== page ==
Eustachian Tube Balloon Dilation (ETBD)

If you feel a popping sensation in your ear during a yawn or when you experience a change in altitude, the feeling you are experiencing originates in your Eustachian tube. The Eustachian tube is a narrow passage leading from the pharynx to the middle ear and is responsible for equalizing pressure on each side of your eardrum. This function provides us with balance when going about our everyday lives.

These tubes also ventilate the middle ear, help drain secretions and protect the middle ear from disease. When they are not functioning the way they should, Eustachian Tube Balloon Dilation, or ETBD, can provide relief. In this procedure, a small balloon is inserted through the nose, which clears a path for mucus and trapped air. Once the balloon is removed, the Eustachian tube is restored to normal function.

What are the Symptoms of Eustachian Tube Dysfunction?

When your Eustachian tube is functioning properly, it will open intermittently to equalize the pressure in your ear canal and will drain secretions from your nasal passages and pharynx. When the Eustachian tube is malfunctioning, symptoms ranging from irritating to severe can develop and can greatly affect your quality of life. The most widely reported symptoms are a plugged feeling in the ears, popping or clicking sounds, pain or tenderness around the ear, partial hearing loss or muffled hearing and a loss of balance. Symptoms may escalate if you experience a change in altitude. If these symptoms persist for more than a week, a thorough examination is recommended to diagnose the issue.

Causes of Eustachian Tube Dysfunction

The most common cause of Eustachian tube dysfunction is inflammation of the tube, which can lead to a buildup of mucus and fluid. This inflammation is commonly caused by a sinus infection, a cold, the flu or seasonal allergies. Children are at the greatest risk for Eustachian tube dysfunction since their tubes are shorter and straighter, making it easier for fluid or mucus to become trapped. Children can develop a condition called glue ear, in which the middle ear fills with a glue-like liquid that cannot drain on its own. Other risk factors include obesity, which can cause fatty deposits around the tubes, and smoking, which damages the cilia that remove mucus from the middle ear.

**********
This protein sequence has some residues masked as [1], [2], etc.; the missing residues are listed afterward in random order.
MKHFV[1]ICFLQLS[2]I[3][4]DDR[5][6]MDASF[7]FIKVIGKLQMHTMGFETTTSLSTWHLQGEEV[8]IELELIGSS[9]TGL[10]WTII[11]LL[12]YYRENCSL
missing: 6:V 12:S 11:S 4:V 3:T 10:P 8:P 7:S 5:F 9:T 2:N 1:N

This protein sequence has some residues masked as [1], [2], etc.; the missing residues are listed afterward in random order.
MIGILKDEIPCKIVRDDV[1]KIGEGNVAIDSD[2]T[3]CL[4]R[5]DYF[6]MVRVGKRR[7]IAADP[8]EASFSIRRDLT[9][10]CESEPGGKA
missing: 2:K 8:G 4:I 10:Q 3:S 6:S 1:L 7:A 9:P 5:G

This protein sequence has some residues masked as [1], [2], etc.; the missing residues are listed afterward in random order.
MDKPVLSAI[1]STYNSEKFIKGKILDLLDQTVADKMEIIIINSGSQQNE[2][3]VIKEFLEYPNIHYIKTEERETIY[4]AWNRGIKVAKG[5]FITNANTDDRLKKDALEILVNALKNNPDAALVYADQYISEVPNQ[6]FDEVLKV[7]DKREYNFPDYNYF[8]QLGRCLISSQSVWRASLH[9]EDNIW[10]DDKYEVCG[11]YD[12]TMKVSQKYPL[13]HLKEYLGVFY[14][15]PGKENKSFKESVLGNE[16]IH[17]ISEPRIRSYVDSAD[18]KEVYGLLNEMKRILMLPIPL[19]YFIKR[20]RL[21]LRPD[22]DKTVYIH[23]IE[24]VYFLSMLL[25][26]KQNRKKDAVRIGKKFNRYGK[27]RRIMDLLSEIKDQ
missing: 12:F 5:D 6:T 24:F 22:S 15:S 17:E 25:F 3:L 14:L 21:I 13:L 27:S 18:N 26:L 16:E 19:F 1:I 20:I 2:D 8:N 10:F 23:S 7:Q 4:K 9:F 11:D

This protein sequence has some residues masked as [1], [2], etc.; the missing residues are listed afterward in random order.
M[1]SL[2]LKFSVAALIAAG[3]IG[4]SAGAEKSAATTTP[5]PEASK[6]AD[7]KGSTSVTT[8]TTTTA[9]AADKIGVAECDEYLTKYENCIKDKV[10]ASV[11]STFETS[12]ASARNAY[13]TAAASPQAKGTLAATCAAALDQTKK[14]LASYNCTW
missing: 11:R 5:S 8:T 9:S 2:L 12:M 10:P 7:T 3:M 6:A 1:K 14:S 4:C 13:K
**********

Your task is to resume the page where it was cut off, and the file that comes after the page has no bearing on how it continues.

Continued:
Risks of Untreated Eustachian Tube Dysfunction

Fortunately, many Eustachian tube dysfunction cases resolve on their own through treatment with over-the-counter or prescription medications such as antihistamines, decongestants, and steroid nasal sprays. For those who suffer from a chronic condition, the prognosis can be different. If left untreated, this dysfunction can lead to problems with balance, increasing your risk of falls. It can also lead to upper respiratory tract infections or chronic middle ear infections that could cause permanent hearing loss.

Eustachian Tube Balloon Dilation Frequently Asked Questions

How successful is Eustachian Tube Balloon Dilation?
This procedure is shown to be 99.7% effective in peer-reviewed studies.

Is the procedure painful?
The procedure is not painful. Occasionally, mild discomfort is reported, but most patients experience no discomfort during the procedure.

How long does the procedure take?
The balloon, once inserted into the opening of the Eustachian tube, is inflated for a few minutes, then removed. You will be able to return home after one or two hours. It is recommended to rest the day after the procedure.

What are the risks?
The risk factors associated with this procedure are mild and may include minor nasal bleeding.

If you are suffering from inner ear problems, persistent sinus blockages or trouble with your balance, you may benefit from a Eustachian tube balloon dilation (ETBD) procedure from Dr. Levitin. Contact City Sinus Care in NYC today to schedule a consultation to discuss treatment options.